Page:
Compare and Contrast the Ways in Which Duffy and Pugh Present Journey Within Their Poems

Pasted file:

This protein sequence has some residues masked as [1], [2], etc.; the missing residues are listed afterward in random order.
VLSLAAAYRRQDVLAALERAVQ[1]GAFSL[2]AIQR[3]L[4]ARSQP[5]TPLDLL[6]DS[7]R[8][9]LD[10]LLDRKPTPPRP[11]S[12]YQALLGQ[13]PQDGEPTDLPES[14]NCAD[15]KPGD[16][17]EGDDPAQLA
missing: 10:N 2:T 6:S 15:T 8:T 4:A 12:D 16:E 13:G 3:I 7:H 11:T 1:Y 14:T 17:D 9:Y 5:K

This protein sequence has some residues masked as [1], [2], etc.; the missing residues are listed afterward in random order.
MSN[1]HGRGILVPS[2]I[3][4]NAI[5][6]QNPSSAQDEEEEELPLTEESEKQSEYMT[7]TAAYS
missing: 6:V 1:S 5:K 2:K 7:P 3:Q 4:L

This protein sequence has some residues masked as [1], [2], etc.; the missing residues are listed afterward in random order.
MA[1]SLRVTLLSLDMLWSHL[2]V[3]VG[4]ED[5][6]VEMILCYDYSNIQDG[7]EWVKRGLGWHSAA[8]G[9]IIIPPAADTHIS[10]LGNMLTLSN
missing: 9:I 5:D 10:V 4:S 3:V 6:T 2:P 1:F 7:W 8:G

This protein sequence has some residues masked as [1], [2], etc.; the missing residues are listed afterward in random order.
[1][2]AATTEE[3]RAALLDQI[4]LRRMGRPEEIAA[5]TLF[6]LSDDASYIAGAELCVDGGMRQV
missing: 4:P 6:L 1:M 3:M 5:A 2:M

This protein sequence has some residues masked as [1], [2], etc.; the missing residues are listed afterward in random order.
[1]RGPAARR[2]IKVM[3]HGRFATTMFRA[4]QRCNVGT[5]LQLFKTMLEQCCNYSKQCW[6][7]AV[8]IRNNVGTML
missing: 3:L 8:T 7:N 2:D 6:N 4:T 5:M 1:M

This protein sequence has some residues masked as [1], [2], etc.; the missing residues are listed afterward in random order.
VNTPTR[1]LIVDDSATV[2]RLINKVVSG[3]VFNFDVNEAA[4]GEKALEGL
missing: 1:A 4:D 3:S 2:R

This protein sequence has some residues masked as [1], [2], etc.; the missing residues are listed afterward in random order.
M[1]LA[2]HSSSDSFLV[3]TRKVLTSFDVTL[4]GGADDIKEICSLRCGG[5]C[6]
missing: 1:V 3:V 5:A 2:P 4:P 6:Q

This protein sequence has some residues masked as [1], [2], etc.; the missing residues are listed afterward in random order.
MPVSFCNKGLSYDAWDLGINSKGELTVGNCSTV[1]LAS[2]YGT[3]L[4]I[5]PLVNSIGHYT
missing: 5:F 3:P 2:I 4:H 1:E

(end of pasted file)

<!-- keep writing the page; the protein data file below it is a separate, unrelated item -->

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Both Duffy and Pugh explore the different ways that journey can be used within poetry. Duffy explores the transition from childhood to adolescence, showing the innocence that has been lost through knowledge and experience in her poem 'In Mrs Tilschers Class' Duffy introduces us to a typical day in Mrs. Tilscher's class, 'You could travel up the Blue Nile/ with your finger, tracing the route/ while Mrs Tilscher chanted the scenery.' Duffy successfully creates a childhood setting that is familiar to most people. She uses language such as 'chalky' and 'glowed' to represent a typical classroom scene as well as emphasise the light hearted approach that children have towards life due to their innocence of the world. Duffy highlights the contrast between the trivial priorities that the school children have, receiving a 'gold star' , compared to the pressures and priorities that adults have. "A rough boy/ told you how you was born. You kicked him, but stared/ at your parents appalled, when you got back home" suggests the way in which as children, you're more likely to act first and ask questions later, the child at this point still has an air of innocence around them as Duffy states that they were 'appalled' this shows some irony if compared to the language used in the next stanza as there is an element of awareness ('Under the heavy, sexy sky') as the persona grows up, due to the fact that they are developing. ' ‘In Mrs Tilscher’s Class’ deals with the themes of growth and change which the child has been through since being in her class. This has presented the persona's journey from childhood to adolescence and the awareness that this has brought them, to the reader. The poem is voiced through a pupil of Mrs Tilscher’s  class. Similarly, Pugh presents the journey that two boys had to make into adult hood in 'Inter City Lullaby' “Looking to find the streets paved with brass; fairy tales are practical, nowadays” She shows the ways in which the boys have obviously...
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